This past weekend we did our annual Hope Shoot- a project we are very proud of. Our aim is to uplift and boost the spirits of ladies who have survived breast cancer. Once a year we invite a few very deserving ladies, to honour them and spoil them to a weekend away including a beauty make-over and a professional photo-shoot, celebrating their beauty and strength. They also do a video-shoot where they in return share their stories to inspire people currently battling the illness.
Every year’s testimonies are different, we realise that every person’s cancer struggle is different. This year, during one of the ladies’ testimonies, we witnessed the absolute horror of a brave, strong woman who had to fight cancer on her own. This made me wonder, how often does this actually happen? We were hoping this doesn’t occur often, that people are kind and supportive when they realise what a huge mountain lays ahead of someone else, and that no person will be allowed to face this struggle on their own.
Sadly we found out that thousands of cancer patients struggle to manage their treatment and recovery because they get no support from family or friends. A survey by Macmillan Cancer Support suggests one in four newly-diagnosed patients lacks support. A survey of almost 1,800 patients found that people lacked support because family and friends lived too far away, had other commitments, or patients simply had no-one to turn to. Of those questioned, 12% said they had not had a visit from family or friends in more than six months. Half of those who said they were isolated had skipped meals or not eaten properly due to lack of help. And more than a quarter had been unable to wash themselves properly, while 60% had not been able to do household chores.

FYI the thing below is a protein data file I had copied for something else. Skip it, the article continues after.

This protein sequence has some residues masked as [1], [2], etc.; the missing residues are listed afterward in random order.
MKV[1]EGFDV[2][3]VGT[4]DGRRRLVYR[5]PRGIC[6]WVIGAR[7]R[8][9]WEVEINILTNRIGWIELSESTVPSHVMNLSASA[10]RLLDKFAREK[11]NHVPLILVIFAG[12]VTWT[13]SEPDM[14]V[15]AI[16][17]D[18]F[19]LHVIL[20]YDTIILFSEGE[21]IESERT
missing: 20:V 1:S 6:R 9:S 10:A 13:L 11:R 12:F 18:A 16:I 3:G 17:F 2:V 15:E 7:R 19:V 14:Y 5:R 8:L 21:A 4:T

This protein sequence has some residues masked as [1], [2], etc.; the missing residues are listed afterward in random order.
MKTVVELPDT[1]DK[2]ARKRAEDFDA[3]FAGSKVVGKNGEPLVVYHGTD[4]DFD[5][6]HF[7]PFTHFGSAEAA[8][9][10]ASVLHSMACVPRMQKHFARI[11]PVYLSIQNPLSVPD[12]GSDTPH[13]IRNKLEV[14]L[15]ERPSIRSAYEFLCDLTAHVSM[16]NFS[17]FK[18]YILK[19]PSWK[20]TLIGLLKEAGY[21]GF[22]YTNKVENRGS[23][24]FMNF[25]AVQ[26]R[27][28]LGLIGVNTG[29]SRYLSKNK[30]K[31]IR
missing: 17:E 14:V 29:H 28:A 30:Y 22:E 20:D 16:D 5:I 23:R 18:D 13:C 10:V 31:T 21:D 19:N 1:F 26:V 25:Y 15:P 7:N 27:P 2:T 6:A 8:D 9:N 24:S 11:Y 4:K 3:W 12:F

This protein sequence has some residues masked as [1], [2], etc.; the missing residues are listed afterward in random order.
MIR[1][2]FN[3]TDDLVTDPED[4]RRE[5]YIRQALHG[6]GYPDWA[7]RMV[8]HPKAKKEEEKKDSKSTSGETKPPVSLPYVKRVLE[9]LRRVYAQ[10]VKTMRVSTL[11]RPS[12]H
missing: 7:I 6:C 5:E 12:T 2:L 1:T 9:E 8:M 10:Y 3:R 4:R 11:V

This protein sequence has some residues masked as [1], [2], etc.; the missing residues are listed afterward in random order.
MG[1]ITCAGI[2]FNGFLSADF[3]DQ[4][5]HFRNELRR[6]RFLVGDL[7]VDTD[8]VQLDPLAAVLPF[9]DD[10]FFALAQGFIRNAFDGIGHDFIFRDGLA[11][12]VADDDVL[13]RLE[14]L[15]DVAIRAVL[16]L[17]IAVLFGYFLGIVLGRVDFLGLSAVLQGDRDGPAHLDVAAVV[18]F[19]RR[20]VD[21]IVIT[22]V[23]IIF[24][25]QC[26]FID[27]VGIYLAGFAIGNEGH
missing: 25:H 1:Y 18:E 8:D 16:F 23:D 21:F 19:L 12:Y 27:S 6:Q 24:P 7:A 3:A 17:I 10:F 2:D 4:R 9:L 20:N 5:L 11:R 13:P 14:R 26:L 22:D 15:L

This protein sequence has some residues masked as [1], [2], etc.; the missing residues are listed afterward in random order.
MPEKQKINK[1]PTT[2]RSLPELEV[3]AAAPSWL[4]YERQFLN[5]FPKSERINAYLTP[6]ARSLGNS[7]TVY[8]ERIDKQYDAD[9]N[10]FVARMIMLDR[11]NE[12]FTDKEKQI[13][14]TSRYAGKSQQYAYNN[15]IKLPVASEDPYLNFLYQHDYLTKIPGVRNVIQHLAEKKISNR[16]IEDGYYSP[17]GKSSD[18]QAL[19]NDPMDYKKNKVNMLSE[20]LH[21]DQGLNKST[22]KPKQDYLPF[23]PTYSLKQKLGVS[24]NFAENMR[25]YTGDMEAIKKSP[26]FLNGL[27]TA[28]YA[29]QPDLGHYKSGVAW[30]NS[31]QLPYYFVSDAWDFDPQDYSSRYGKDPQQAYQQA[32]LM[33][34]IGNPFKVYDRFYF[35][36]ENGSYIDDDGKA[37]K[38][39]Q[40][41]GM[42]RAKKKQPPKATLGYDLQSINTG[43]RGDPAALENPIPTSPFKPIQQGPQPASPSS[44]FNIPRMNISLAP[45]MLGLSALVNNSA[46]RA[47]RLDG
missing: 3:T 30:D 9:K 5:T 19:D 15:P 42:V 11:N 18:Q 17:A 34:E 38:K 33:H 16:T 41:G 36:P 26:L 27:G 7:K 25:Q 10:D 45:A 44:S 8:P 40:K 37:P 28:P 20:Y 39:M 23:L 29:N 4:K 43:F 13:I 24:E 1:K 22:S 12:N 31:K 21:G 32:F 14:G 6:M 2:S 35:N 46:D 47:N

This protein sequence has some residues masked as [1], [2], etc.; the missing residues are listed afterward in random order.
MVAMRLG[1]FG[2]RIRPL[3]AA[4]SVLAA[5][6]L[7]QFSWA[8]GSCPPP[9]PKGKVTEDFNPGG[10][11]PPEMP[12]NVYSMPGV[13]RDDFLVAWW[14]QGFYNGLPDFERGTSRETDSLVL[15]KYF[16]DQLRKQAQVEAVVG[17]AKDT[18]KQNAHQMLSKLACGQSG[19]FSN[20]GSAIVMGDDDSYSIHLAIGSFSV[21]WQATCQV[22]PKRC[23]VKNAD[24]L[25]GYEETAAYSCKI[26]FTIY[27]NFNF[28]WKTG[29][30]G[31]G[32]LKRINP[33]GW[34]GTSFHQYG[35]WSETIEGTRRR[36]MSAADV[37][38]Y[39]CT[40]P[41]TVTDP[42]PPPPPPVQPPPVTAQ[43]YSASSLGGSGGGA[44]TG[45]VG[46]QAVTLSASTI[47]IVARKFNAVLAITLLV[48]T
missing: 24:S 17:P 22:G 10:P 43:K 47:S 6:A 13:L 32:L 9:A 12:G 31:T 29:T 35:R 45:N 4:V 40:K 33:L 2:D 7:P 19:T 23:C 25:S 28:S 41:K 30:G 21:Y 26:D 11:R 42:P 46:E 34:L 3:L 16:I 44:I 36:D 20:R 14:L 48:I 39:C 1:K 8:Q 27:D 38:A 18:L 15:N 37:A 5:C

On a community page, we read horrific stories about patients having to face cancer on their own:
“Hello, I would love advice on how to forgive and move on in family/friend relationships. I was diag. with bc for the second time Oct. 5. Had a double mastec. 10/26 and am having the expander reconstr. now. It was such a shock to have bc a second time when I was nearly to my 5 yr. mark! It is amazing to me that friends I considered some of my best dropped off dinner right after surgery and then have not been in touch since. I haven’t even heard from my own sister (who does live in a different town from me…) The thing is, now that I’m beyond the surgery etc. I’m getting emails from them saying “Happy New Year” let’s do lunch. I am so hurt by their lack of help/care in the past few months that I don’t know if I can just go out to lunch and act like nothing happened??”